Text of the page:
That didn’t turn Fucsovics off, he was still trying his best in order to stay in this match. Federer was unbelievable on serve, at one point winning 21 (!) consecutive points in the row (he broke that series with a double fault) but there wasn’t really much positive to say about his return game. He still reached two break points at 2-1 but somehow missed two volley shots to allow the Hungarian back into the game. The Swiss created another opening at 3-4 when he was 30-15 up on return but the way Fucsovics won the next two points it was clear that this is not the level of a player ranked at no.80 in the world. 4-5 0-15 down the Hungarian couldn’t finish the point even having the chance to smash three times but Federer got all of those balls back and it was worth it as Fucsovics then missed a forehand volley. The 25-year old managed to win the next four points and level the set again.

Down 5-6, Marton Fucsovics had to dig deep again. At 30-30 Federer hit a sensational forehand return with an extremely sharp angle and the Hungarian just missed his answer. Federer wasted his set point with a forehand that went just long. The world no.80 held and the set had to be decided with a tie-break.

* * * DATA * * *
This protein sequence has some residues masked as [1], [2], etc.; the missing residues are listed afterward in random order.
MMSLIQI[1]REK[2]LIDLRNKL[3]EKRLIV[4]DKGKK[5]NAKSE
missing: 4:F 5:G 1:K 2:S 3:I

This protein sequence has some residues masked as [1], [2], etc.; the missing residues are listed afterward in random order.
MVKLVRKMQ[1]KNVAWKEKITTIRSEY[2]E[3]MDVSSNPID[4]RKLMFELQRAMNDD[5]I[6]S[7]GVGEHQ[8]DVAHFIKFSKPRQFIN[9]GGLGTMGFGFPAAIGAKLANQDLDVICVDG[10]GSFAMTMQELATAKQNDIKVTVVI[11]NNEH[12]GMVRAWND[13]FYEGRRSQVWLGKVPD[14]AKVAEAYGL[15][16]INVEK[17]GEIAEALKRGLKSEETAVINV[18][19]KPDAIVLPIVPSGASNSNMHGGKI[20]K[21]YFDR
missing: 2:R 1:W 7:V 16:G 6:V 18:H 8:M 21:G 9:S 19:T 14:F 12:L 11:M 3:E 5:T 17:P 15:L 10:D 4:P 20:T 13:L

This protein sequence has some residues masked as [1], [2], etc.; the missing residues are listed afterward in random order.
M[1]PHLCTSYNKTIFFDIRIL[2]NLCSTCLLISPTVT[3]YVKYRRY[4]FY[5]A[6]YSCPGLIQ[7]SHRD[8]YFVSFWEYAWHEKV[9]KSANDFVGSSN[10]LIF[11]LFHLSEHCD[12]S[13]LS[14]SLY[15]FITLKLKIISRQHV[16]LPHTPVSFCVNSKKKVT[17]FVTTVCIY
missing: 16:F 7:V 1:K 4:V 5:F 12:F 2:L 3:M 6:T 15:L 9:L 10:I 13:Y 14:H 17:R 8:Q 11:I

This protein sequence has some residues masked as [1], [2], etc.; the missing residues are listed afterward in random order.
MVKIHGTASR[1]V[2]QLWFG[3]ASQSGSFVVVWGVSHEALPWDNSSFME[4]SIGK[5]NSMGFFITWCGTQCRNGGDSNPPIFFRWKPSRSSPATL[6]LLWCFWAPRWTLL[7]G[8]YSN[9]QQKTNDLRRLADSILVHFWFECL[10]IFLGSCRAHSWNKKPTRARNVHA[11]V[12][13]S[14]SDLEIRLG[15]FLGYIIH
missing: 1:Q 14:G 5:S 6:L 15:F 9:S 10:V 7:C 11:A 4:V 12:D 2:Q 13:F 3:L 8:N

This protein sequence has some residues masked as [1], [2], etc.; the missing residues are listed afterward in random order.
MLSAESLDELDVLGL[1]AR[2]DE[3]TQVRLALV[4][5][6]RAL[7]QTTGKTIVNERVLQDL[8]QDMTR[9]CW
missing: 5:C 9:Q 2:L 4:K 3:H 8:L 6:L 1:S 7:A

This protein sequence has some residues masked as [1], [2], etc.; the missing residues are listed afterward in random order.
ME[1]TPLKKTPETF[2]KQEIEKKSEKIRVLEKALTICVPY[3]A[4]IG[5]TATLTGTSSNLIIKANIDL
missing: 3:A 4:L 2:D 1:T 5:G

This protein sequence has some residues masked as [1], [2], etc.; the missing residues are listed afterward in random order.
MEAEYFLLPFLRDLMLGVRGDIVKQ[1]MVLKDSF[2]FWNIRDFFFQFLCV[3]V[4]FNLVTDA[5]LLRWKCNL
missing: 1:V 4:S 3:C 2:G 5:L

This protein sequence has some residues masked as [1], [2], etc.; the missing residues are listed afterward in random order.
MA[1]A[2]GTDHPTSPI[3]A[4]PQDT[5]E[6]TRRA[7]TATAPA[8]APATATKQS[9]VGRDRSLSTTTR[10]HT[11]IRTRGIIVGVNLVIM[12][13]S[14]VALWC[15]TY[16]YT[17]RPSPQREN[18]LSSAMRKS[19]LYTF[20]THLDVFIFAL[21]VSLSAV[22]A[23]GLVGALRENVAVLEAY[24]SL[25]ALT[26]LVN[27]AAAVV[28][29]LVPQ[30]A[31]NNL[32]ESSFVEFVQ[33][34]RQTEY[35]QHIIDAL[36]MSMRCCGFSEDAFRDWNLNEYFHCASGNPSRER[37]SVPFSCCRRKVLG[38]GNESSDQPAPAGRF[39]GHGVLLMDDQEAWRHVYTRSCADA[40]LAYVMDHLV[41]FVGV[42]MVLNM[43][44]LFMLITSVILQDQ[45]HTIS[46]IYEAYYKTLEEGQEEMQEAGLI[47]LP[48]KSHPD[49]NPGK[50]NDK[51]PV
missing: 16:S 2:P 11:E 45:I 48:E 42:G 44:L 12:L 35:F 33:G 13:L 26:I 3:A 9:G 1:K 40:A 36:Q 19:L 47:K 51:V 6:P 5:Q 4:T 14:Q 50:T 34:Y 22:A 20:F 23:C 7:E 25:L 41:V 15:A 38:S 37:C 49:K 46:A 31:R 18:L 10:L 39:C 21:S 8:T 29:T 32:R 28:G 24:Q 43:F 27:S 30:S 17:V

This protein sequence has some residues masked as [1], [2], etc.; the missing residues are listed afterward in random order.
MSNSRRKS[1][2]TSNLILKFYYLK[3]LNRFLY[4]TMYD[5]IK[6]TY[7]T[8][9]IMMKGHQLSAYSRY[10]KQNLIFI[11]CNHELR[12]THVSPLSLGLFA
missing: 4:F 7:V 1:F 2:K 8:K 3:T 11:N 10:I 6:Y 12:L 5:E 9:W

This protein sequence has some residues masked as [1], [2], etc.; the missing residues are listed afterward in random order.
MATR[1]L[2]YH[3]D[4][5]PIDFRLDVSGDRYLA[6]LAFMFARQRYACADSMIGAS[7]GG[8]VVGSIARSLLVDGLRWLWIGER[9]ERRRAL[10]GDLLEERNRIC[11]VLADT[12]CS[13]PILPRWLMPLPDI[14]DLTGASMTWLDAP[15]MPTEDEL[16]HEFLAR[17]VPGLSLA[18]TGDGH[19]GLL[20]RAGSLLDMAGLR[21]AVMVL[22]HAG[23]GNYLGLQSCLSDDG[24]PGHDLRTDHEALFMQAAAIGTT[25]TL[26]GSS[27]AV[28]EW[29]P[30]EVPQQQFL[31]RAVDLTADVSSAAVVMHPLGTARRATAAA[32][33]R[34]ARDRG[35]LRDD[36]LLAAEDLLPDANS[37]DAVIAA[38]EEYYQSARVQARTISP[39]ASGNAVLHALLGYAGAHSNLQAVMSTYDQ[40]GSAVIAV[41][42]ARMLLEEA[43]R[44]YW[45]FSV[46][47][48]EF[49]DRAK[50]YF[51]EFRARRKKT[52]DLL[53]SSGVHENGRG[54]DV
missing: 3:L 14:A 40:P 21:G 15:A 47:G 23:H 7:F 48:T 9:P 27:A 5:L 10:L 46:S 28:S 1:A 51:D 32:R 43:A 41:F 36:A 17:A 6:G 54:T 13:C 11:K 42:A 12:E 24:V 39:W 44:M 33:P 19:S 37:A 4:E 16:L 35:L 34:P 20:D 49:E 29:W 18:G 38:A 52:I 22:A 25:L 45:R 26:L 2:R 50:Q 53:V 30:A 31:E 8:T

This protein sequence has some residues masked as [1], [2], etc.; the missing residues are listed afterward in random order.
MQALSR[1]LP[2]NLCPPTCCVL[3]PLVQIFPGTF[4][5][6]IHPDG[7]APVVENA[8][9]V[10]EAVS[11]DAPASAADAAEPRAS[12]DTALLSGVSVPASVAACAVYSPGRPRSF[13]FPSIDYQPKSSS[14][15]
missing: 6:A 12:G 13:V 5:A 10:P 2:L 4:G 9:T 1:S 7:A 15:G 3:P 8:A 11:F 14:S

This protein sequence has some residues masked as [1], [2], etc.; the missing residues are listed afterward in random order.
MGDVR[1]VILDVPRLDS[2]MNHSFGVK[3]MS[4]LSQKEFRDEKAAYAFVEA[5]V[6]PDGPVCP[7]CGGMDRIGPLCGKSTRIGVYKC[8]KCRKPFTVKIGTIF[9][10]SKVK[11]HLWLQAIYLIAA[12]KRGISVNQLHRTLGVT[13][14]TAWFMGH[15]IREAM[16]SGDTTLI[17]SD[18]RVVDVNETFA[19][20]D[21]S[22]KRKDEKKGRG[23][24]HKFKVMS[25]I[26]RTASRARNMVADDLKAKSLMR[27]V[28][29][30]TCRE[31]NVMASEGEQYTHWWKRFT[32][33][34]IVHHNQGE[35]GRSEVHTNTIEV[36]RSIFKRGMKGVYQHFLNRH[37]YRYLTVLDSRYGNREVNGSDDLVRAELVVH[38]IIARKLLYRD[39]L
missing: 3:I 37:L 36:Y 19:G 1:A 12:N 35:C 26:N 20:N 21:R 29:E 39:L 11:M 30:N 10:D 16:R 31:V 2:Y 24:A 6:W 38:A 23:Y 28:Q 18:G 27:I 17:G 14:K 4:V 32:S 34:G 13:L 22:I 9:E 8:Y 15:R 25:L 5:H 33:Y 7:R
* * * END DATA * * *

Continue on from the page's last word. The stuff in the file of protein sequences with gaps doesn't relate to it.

The first mini-break went to Federer as his opponent approached the net and the Swiss played two perfect passing shots. Fucsovics broke back with his own passing shot as the five-time champion played a little too easy volley. Federer set up three set points with a perfect forehand down the line and converted the first one with a great smash.

Federer had a chance to quickly run away with the match in the very first game of the third set and converted his second break point with an exquisitely angled backhand cross-court. At 1-3 Fucsovics played his sloppiest game of the match so far and allowed the Swiss to break again. Federer had little trouble finishing the match 6-4, 7-6, 6-2. The five-time champion lost just 16 points on serve didn’t face a single break point.

This match only confirmed what we already did know – Federer just isn’t there with his level at this year’s Australian Open, well at least not yet. He will definitely need to improve against Tomas Berdych in the quarterfinals. The Czech defeated Alex De Minaur and Guillermo Garcia-Lopez in the first two rounds losing a set in both encounters before straight-setting Juan Martin Del Potro and Fabio Fognini. Federer is 19-6 against Berdych, including the last eight in a row. The last time the Czech won was in 2013 at the Dubai Duty Free┬áTennis Championships. However, he did hold two match points against the Swiss last year in Miami. They’ve also met four times at the Australian Open (4-0 Federer) including two straight-sets victories for the world no.2 in the last two editions of the tournament. In both of those matches the five-time champion was basically perfect and he would have to improve majorly to defeat Berdych that easily again.